Professor Nicola Viegi of the Department of Economics and his PhD student Haakon Kavli received the award for best paper in macroeconomics at the Economic Society of South Africa Conference, held in September 2015.
According to the authors, policy makers in emerging markets are increasingly preoccupied by the effect of global capital flows on the stability of their economy. The paper, entitled ‘Portfolio flows in a two-country DSGE model with financial intermediaries’ present a model to illustrate the effect of global capital flows on a small emerging economy and to help identify the policy options available to an emerging market policy maker.
In this model, as it is argued in reality, portfolio flows are driven by global risk and they affect the real economy by expanding the bank balance sheet and the credit availability in the small emerging economy.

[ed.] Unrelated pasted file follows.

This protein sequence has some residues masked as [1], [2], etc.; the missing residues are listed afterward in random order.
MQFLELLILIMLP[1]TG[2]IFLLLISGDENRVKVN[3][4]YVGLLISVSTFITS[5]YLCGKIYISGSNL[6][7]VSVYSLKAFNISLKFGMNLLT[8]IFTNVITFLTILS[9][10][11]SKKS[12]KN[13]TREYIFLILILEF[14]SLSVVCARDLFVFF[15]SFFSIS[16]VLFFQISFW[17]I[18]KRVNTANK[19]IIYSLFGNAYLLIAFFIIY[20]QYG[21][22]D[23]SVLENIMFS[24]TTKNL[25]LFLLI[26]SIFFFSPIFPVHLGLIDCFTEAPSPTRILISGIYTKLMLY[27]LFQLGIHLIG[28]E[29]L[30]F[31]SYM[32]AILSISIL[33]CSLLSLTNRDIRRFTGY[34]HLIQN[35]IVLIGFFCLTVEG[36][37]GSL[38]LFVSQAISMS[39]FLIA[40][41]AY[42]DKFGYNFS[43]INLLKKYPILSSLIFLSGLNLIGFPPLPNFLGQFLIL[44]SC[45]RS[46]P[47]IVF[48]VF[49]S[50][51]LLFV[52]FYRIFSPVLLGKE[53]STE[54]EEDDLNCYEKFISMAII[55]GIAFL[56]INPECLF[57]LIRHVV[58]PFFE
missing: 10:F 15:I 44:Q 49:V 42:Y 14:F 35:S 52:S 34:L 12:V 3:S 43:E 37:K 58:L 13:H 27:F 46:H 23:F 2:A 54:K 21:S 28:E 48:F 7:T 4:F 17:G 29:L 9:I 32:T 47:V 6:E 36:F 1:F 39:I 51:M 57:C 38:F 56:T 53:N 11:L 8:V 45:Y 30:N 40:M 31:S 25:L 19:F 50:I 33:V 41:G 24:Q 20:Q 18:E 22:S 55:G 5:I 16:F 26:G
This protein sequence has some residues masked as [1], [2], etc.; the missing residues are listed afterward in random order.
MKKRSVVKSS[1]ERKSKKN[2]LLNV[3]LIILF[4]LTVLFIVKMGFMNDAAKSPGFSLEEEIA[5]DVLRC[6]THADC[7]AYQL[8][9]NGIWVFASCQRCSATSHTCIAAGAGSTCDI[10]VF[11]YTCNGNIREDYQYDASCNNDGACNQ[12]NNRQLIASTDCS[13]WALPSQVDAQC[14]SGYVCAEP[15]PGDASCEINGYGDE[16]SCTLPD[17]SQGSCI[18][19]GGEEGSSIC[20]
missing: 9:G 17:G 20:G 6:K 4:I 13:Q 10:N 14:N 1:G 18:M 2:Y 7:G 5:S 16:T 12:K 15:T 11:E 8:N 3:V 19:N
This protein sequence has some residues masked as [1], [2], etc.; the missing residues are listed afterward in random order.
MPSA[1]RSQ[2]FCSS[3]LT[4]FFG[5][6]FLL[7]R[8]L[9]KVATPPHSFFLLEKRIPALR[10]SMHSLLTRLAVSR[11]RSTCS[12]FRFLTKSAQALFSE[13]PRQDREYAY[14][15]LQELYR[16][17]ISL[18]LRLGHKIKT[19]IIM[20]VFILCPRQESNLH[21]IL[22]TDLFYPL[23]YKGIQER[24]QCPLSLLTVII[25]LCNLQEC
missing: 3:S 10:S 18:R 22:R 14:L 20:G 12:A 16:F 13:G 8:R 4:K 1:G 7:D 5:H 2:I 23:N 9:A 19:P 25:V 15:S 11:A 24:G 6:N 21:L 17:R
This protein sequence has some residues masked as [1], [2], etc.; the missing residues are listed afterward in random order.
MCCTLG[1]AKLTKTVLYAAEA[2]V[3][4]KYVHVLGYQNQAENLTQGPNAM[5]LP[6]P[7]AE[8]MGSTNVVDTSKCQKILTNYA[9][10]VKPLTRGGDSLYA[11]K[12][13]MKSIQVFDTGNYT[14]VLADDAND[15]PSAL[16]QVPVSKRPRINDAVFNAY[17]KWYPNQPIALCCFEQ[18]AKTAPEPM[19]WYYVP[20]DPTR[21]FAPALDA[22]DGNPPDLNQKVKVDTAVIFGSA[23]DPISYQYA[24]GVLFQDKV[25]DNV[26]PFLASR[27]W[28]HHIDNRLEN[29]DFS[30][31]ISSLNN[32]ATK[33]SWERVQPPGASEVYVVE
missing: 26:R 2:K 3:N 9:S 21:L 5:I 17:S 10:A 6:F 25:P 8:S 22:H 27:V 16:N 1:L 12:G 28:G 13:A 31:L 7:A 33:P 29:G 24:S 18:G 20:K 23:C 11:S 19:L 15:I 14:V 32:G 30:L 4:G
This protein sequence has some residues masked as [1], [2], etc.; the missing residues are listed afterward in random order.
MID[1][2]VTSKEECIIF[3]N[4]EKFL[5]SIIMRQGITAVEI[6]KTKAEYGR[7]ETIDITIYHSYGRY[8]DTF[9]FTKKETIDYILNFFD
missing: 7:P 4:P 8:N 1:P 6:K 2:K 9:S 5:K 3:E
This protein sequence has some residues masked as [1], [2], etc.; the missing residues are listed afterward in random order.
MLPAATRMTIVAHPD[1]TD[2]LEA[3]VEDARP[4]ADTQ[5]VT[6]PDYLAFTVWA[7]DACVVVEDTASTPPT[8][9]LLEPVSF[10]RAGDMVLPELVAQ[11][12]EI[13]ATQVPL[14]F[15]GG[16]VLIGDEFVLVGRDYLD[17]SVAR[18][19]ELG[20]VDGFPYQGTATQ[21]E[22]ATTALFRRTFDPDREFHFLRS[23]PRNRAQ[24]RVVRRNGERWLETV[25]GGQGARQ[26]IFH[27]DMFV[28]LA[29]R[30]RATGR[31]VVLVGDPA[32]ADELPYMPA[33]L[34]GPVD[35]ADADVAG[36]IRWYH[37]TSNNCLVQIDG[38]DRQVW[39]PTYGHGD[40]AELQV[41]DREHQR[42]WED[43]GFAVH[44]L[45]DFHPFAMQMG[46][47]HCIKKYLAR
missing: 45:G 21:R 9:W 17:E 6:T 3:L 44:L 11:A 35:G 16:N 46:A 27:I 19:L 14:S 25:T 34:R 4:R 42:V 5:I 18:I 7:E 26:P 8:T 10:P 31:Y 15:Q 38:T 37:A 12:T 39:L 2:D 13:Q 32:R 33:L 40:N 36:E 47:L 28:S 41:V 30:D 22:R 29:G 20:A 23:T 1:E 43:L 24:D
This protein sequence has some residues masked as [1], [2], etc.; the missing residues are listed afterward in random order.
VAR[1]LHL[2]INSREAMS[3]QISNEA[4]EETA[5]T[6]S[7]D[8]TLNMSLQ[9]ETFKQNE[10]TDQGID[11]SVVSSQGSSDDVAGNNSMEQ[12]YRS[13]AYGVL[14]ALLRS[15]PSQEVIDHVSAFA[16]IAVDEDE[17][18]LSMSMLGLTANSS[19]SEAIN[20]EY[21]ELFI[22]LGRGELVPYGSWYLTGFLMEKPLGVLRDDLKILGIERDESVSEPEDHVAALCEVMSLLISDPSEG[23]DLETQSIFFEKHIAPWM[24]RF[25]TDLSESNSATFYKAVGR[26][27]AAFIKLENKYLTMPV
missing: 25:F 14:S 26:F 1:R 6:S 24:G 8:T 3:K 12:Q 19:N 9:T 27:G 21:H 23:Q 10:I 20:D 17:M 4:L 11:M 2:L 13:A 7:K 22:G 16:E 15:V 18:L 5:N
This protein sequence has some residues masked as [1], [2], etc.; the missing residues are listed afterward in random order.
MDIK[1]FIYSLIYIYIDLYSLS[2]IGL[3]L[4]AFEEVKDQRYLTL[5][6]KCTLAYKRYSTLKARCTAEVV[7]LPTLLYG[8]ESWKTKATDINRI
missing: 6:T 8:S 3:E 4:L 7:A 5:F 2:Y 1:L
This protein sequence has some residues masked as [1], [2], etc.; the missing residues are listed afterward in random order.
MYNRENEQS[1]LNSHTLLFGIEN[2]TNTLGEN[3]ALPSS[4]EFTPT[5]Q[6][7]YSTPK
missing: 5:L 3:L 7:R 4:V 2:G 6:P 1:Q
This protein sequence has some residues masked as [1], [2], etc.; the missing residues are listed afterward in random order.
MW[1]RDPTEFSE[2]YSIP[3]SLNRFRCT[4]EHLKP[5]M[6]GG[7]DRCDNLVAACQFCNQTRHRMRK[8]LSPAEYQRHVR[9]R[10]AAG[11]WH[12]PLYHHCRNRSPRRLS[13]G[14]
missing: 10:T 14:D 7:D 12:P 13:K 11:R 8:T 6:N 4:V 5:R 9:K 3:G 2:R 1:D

The results show that financial shocks can be absorbed by changes in the supply of risk free assets, as the experience of quantitative easing in industrialised countries has shown. Real shocks on the other hand can be absorbed by keeping the supply of financial assets fixed and instead allowing the prices to adjust to demand.
The model also helps in understanding the role of macroprudential policies, change in reserve requirements and other financial regulations that central banks are increasingly adding to their armour of instruments. It further shows that macroprudential regulation that limits the total risk exposure of the financial sector increases the volatility of portfolio flows, but reduces the volatility of consumption and labour and therefore increases welfare.
Haakon Kavli, PhD student.
Get Social With Us
Download the UP Mobile App